The X Button - Interview: One Piece: Burning Blood

by Todd Ciolek,
The Electronic Entertainment Expo unfolded this week. I wish I'd gone, but that's only because I'm certain Sony gave away Gravity Rush 2 trinkets on the show floor.

What did I want from E3 besides that? I was content with news about my three most-desired games. And I was satisfied. The Last Guardian has a new trailer and, at long last, a release date: October 25 of this year.

The best sight from the trailer is a second griffin-puppy beast. Previous footage showed a boy and a griff-kit named Trico escaping from a fortress together in the grounded, naturalistic gameplay that drove Fumito Ueda's previous games, Ico and Shadow of the Colossus. As Trico is a living weapon, it only makes sense that there would be more such creatures, but I was floored at the sight anyway. It's that moment in a movie that you know is coming and love even more because of it.

Nier: Automata's trailer held no major revelations. As Square Enix described months before, the game shows android 2B and her compatriot 9S roaming an Earth dominated by machines, all in a proxy war between aliens and lunar-based remnants of human civilization. The trailer showed off some nice desert scenery and a battle against a shrieking mechanized opera diva wearing a dress festooned with android corpses. It had developer Platinum's usual grace, and I assume director Taro Yoko's sadistic, incisive humor lurks deeper within.

The most blatant slight of E3, in my unbiased option, came when Sony omitted Gravity Rush 2's trailer from their main presentation. It slipped out afterward, and it shows gravity-controlling superheroine Kat in her vacation to a tropical floating city. The new trailer focused more on the enemies she faces, which include familiar shadowy creatures, less familiar mechanized foes (including the above-pictured sphere), and even a few human thugs, one of whom Kat kicks off the edge of the city so he can fall to his apparent death or tumble ceaselessly through a void until madness consumes him. Maybe this is Kat's “edgy” '90s superhero phase.

The trailer also showed Kat's rival Raven a lot, so much that anyone unfamiliar with Gravity Rush might assume that Raven's also playable. Director Keiichiro Toyama has confirmed nothing like that yet, saying only that Raven joins Kat as a partner in battle. But if Raven's not playable, Gravity Rush 2 sure is dangling that carrot close.


Few game directors get blank checks in this industry, but I suspect that's what Sony handed Metal Gear Solid creator Hideo Kojima and his newly formed studio. Kojima's series did wonders while he was at Konami, and Sony clearly hopes for that same magic. If Kojima had wanted a tapir to wander onstage and defecate atop a Konami logo at Sony's E3 presentation, Sony would've called the nearest zoo and asked about rentals.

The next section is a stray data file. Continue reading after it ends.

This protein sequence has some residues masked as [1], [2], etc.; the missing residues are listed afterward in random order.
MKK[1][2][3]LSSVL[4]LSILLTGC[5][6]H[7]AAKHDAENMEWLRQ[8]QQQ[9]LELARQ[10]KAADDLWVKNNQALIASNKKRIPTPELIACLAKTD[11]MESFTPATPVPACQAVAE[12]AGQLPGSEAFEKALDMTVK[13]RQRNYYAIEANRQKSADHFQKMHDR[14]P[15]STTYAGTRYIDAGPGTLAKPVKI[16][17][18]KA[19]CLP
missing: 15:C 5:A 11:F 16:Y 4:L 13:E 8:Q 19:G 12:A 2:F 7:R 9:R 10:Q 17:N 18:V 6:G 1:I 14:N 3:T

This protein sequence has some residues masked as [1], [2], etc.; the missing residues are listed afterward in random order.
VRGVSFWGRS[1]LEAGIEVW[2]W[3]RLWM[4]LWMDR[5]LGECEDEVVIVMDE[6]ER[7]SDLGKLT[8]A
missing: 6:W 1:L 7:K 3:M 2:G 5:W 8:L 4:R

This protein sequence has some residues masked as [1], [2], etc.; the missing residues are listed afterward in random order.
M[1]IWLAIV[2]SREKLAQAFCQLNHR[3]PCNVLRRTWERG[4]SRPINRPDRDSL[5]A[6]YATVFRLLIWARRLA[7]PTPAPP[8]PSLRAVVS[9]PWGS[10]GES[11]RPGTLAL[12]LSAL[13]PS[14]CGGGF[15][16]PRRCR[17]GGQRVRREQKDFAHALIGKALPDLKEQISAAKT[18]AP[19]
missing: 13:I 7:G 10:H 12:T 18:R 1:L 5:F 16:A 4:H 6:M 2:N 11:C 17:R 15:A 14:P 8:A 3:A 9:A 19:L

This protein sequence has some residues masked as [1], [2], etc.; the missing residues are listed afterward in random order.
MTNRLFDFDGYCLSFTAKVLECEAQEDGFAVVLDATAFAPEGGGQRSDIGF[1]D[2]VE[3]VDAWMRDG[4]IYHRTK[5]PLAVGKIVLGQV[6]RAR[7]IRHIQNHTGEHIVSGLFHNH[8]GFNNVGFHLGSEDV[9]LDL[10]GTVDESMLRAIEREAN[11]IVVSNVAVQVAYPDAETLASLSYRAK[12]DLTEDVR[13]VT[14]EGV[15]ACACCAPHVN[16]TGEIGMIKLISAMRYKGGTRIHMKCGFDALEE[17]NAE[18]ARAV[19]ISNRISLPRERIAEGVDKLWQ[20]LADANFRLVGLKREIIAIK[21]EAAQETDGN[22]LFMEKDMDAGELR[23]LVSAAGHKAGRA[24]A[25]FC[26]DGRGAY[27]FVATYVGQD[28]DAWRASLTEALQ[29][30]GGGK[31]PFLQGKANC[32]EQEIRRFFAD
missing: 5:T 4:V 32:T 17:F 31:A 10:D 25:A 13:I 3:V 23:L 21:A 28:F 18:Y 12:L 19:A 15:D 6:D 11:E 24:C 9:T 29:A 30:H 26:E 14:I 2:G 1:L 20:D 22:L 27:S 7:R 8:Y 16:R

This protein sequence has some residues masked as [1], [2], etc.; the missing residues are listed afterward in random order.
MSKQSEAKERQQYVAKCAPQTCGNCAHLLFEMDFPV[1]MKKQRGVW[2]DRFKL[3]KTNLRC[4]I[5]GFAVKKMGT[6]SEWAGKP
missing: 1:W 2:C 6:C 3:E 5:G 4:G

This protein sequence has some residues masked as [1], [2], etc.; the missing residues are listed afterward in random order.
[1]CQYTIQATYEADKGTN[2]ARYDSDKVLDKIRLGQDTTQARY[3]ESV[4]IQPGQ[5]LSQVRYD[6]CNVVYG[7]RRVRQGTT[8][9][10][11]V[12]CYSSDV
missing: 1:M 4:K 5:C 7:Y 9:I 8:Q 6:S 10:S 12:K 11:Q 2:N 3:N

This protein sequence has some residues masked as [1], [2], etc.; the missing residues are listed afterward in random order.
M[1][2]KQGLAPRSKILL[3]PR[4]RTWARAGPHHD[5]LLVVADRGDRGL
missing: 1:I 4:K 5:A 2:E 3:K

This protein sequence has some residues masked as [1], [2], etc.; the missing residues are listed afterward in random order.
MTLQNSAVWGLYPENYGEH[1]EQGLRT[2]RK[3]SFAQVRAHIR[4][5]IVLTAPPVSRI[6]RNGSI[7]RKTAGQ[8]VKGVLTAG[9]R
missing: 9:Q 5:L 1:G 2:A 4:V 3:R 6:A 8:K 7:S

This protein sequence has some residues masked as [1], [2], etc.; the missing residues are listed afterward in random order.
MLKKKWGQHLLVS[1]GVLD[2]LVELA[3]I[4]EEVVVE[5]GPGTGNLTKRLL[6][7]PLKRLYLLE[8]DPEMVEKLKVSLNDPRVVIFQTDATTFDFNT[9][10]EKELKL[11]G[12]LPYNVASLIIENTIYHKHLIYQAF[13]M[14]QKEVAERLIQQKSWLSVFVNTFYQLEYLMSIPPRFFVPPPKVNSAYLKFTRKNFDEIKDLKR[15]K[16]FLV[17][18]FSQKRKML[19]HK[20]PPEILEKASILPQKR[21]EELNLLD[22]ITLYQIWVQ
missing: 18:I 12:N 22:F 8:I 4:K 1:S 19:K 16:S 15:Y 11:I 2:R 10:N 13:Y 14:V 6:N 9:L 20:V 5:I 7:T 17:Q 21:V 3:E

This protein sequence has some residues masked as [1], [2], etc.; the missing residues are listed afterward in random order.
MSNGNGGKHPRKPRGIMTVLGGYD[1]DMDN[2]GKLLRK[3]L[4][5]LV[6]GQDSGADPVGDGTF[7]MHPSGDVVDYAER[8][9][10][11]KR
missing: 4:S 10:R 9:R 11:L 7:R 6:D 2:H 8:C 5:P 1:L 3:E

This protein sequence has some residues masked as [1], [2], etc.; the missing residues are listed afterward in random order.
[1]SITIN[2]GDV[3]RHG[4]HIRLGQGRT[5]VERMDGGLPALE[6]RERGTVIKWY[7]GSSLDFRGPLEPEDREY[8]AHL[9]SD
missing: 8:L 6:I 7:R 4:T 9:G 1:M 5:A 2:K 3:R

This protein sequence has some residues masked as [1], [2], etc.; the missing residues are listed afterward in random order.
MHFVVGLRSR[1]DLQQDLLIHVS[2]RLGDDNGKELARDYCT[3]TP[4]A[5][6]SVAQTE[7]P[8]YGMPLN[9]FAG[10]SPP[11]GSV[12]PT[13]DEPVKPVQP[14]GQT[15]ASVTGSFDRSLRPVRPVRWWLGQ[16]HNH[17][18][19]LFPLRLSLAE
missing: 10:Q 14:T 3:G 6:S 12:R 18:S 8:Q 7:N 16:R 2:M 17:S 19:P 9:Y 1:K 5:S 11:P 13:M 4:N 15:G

What did Kojima show for his new PlayStation 4 action game, titled Death Stranding? A naked and extensively rendered version of actor Norman Reedus awakens on a beach of black sand, cradles an infant, and watches it change to oil-slick palm-stains and handprints that crawl toward the ocean and piles of dead fish. Then small objects appear in the sky. It's a bizarre, enticing vision, as though Alejandro Jodorowsky stopped by Kojima Productions, even if it tells us very little about what sort of story it'll have. Will it be a successor to Metal Gear in everything but copyrighted names? Or will it be a strange and bloated creation that'll erode the idea of big-budget creative license like a video-game Heaven's Gate?

Either way, Sony has what they wanted: Kojima's on their side, and people are talking.

Nintendo stopped playing by E3's rules a few years ago. Instead of big on-stage exhibitions, the company put together online presentations with cute themes: one had Robot Chicken's stop-motion figures, the next had Muppet versions of Nintendo's corporate and creative leaders. Their 2016 showing was far more subdued. With Nintendo's NX in the makeup room, the company had little to show for the waning year of the Wii U, so much of the presentation concerned The Legend of Zelda: Breath of the Wild.

Breath of the Wild drops another version of green-clad hero Link in a spacious world of fields, forests, mountains, and malleable puzzles. Link can snipe animals for sustenance, climb all sorts of surfaces, ride horses, cook with foraged ingredients, and change his surroundings to solve puzzles. He can also jump freely, which is a feature I've wanted in just about every Zelda since Link's Awakening.

It's very impressive in its size and scope. Link retains most of the attacks he had in previous games, and he now has much more space to explore. Weather conditions affect his mobility and health as well as the creatures around him. Even so, it seems a little empty and derivative of other open-world games. The Legend of Zelda usually lets players roam, but it's careful to keep its dungeons and puzzles focused. If Breath of the Wild can sustain that and expand its world, it could be the best possible closing number for the Wii U…and an opener for the NX.